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Courant Editorial and LTEs on Interdistrict School Enrollment

Tuesday July 30, 2013

Hartford Courant editorial and letters to the editor on interdistrict school enrollment

EDITORIAL: WHICH IS THE CRIME: SCHOOL ADDRESS FRAUD OR UNEQUAL EDUCATION?

It will no longer be a criminal matter to send children to an out-of-district public school, but that doesn’t address the larger question

Starting Oct. 1, it will no longer be a criminal offense to send children to an out-of-district public school in Connecticut. The new law settles the question of whether stealing an education should be in the same league as other theft — it won’t be — but it doesn’t address why people want to falsify their children’s home addresses in the first place.

Here’s the simple answer: Local taxes pay for local schools. That results in statewide educational inequality, with affluent suburban communities generally enjoying much better schools than poorer ones, including the cities.

Some families have resorted to falsification to get around the system.

In 2010, a Stratford grandmother was arrested for sending her grandchildren to school in that town, instead of in Milford, where their mother lived. She later sued in federal court, saying the arrest amounted to a violation of her civil rights.

This week, a judge ruled against her. It was the correct decision. Her supporters claimed she was “trying to do what was best for the child,” which is very likely true, but under the law, she had committed larceny.

The new law makes address falsification a civil matter, which is preferable to turning an otherwise caring relative into a criminal. A family charged with lying about residency will face a board of education hearing and, if there is a violation, may be assessed the cost of the schooling.

But if the legislature wants to really stop address fraud, it must deal with the regressive way public education is funded in our state.

Supporters of change call the present system “education by ZIP code” — an apt description.

But changing it won’t be easy. Wealthy suburbs, hoping to avoid as many of the ills of the inner city as possible, guard their school districts with vigor and are not likely to agree to any plan that even sounds like regionalization.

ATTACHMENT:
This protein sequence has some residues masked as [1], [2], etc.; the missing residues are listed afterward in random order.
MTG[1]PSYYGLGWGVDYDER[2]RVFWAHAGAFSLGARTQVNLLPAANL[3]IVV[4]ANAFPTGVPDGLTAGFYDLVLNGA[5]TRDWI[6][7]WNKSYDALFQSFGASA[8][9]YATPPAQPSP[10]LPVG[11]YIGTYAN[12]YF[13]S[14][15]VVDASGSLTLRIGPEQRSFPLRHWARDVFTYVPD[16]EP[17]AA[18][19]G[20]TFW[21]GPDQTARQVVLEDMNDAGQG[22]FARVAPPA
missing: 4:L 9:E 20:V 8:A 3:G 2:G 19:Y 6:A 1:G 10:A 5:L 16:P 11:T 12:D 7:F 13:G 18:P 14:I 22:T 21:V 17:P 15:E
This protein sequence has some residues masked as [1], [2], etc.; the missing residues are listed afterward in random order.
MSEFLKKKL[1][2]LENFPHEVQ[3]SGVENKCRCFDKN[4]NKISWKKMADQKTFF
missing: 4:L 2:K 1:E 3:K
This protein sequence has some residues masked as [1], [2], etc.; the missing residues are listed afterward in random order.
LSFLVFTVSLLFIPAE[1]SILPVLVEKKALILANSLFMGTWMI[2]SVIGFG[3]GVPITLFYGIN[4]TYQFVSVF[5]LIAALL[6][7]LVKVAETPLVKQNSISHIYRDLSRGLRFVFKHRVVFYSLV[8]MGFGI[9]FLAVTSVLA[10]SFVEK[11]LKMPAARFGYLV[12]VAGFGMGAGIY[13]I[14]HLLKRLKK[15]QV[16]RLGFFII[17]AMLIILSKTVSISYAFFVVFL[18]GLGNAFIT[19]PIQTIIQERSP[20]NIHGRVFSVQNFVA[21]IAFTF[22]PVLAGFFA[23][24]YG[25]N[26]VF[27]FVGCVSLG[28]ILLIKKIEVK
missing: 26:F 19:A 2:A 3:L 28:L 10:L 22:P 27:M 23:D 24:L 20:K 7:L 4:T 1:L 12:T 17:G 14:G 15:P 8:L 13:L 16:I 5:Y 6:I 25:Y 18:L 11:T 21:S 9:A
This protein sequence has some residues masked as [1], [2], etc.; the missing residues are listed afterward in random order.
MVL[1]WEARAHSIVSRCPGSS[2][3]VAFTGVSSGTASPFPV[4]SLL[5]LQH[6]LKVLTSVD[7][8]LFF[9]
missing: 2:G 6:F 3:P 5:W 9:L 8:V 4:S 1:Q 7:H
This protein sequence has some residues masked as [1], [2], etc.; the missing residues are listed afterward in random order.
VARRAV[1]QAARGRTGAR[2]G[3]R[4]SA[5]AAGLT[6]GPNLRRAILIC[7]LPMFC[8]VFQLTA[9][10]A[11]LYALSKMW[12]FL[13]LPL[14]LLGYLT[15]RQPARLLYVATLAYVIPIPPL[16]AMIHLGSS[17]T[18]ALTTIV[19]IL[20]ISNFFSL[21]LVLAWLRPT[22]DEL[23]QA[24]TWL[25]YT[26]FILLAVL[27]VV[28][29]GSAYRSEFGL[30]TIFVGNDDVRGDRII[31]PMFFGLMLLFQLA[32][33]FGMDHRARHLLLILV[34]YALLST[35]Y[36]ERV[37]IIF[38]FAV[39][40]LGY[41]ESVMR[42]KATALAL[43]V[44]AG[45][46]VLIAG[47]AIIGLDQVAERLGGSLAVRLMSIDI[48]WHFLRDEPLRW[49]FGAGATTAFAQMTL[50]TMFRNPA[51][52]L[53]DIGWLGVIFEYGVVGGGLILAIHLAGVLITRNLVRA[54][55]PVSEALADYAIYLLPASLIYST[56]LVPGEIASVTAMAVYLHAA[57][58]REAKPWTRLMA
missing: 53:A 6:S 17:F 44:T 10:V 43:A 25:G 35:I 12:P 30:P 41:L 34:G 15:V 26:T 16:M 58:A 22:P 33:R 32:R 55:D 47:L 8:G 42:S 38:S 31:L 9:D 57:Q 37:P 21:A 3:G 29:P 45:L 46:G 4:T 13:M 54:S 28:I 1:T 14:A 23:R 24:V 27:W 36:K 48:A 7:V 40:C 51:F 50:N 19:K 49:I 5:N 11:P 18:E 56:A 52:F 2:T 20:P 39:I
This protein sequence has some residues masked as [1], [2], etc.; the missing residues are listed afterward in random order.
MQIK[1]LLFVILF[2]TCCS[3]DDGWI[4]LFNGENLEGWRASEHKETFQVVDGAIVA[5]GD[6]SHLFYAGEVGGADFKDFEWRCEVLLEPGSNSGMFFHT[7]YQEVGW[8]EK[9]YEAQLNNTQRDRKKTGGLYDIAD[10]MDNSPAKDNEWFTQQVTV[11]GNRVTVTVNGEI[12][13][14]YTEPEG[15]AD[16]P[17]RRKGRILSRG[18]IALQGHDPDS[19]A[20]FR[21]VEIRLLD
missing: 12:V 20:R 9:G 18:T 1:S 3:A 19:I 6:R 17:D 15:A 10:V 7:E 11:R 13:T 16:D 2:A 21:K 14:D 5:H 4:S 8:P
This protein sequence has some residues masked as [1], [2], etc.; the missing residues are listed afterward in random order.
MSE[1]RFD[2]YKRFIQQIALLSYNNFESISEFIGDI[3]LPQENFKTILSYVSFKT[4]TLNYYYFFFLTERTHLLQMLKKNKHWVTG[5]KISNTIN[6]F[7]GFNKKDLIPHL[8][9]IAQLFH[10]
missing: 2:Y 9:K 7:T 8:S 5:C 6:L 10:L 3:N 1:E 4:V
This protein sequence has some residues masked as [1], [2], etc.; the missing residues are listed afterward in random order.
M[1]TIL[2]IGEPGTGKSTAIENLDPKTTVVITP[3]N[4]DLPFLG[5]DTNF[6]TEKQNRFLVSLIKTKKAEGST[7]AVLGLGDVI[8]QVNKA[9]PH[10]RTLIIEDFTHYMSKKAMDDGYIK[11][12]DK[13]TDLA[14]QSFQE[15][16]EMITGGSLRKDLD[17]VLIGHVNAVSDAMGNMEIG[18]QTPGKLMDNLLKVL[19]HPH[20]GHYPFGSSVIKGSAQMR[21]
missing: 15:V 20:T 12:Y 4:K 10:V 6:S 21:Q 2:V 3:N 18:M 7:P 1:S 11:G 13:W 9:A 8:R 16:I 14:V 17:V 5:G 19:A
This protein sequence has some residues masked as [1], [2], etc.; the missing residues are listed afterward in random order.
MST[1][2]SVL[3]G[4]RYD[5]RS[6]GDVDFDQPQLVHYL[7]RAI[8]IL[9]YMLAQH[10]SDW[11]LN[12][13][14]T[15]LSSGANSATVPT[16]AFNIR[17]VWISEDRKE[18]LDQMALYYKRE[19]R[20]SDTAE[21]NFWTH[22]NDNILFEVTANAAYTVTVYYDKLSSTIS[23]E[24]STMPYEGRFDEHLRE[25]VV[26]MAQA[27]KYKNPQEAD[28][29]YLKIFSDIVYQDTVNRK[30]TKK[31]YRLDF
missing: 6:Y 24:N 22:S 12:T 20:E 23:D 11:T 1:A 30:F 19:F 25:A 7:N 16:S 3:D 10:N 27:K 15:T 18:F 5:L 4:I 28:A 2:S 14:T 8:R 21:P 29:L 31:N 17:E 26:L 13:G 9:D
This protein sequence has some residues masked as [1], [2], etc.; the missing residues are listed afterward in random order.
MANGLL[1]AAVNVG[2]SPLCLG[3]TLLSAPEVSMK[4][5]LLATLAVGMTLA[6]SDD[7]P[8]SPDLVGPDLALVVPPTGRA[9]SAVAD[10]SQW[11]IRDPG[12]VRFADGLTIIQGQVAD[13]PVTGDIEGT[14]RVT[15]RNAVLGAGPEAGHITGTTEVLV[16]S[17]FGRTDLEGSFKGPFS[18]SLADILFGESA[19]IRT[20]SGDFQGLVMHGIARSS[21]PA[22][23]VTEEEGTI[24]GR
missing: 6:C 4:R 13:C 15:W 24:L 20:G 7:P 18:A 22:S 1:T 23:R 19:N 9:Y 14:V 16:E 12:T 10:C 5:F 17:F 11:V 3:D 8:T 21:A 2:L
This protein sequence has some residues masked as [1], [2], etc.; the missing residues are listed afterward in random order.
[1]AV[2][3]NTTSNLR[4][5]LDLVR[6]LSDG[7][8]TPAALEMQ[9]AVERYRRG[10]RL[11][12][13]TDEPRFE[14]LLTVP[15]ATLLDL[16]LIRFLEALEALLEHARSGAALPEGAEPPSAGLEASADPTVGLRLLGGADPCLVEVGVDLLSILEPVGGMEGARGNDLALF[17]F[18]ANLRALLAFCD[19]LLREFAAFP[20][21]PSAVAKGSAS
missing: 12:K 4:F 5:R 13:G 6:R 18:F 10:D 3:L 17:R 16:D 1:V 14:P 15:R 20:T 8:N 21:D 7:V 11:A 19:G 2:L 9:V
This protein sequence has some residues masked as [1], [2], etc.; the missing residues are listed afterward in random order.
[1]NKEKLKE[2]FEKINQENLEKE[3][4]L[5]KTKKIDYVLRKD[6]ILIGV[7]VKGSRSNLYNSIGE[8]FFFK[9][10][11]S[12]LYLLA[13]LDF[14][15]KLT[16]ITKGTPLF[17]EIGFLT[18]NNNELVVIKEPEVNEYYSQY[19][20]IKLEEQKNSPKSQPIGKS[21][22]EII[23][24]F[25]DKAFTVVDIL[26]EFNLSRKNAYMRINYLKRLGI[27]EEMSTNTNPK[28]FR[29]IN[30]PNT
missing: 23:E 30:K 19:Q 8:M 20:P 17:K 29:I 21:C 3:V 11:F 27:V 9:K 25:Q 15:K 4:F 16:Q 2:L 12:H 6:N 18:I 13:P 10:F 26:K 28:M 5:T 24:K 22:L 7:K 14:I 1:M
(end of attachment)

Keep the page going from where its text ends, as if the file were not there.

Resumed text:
Copyright © 2013, The Hartford Courant

 

LETTER: Force Hometowns To Pay Out-Of-District Tuition

The state Department of Education’s Special Master Steven Adamowski appears to have a solution to the dilemma of the Stratford grandmother who has had to pay out-of-district tuition for her Milford-resident grandchildren: Let Milford pay!

Adamowski claims that the state authorizes him to force Windham to pay out-of-district tuition for Windham students to attend Norwich Free Academy and Parish Hill School, even if, in the case of NFA, the amount of money is far greater than district options and the slots are dispensed in an unfair manner.

Adamowski recently challenged the Windham Board of Education to approve his decision to create this quasi-voucher system or take it up with the state education commissioner. Of course, the impotent board caved, but this is good news to all those families who have been stealing tuition or been chased out of the wrong district.

Rather than fix the problem of unequal funding for education due to the reliance on local property taxes, Adamowski will come to the rescue — although for select families only.

Mary Gallucci, Windham

 

LETTER: Unequal Education Is A Crime

I applaud The Courant for acknowledging why some families will lie about their address so their children can attend school in a different district [July 27, editorial, “The ‘Crime’ Of Local Education”]. The reason, as given in the editorial, is simple: “statewide educational inequality, with affluent suburban communities generally enjoying much better schools than poorer ones, including the cities.”

The solution, however, is not so simple. Although I applaud the work of the magnets, charters and Open Choice participants, those programs serve only to get a small percentage of students out of their inferior neighborhood schools. We pay lip service to making great strides, while we let thousands of children flounder in impoverished neighborhood schools.

So I cannot support The Courant’s proposal to expand the Open Choice program. It is a Band-Aid on a gut wound. Our children have waited too long already. Regionalization of school districts is the only answer.

Linda M. Poland, Newington

 

LETTER: Too Many School Districts The Problem

Letter writer Mary Gallucci [July 28, “Force Hometowns To Pay Tuition”] has correctly written that more equal funding for education is far better than forcing a town to pay tuition for any student who resides there but attends school elsewhere, but there is a much better, less costly, solution.

Connecticut’s worst-in-the-nation achievement gap is caused by our worst-in-the-nation economic segregation. The antidote to segregation is integration. The simple way to integrate our schools is to consolidate our school districts from more than 170 to 30 to 40.

Intricate solutions such as charter and magnet schools save the futures of a relative few, while so many others fail in school and in life, costing each of us to greater (urban children) or lesser (suburban taxpayers) extents. Fragmentation is our enemy. Our failure to break away from being the Land of Steady Habits in rapidly changing times is starting to ruin our state.

Dennis O’Brien, Windham
July 30, 2013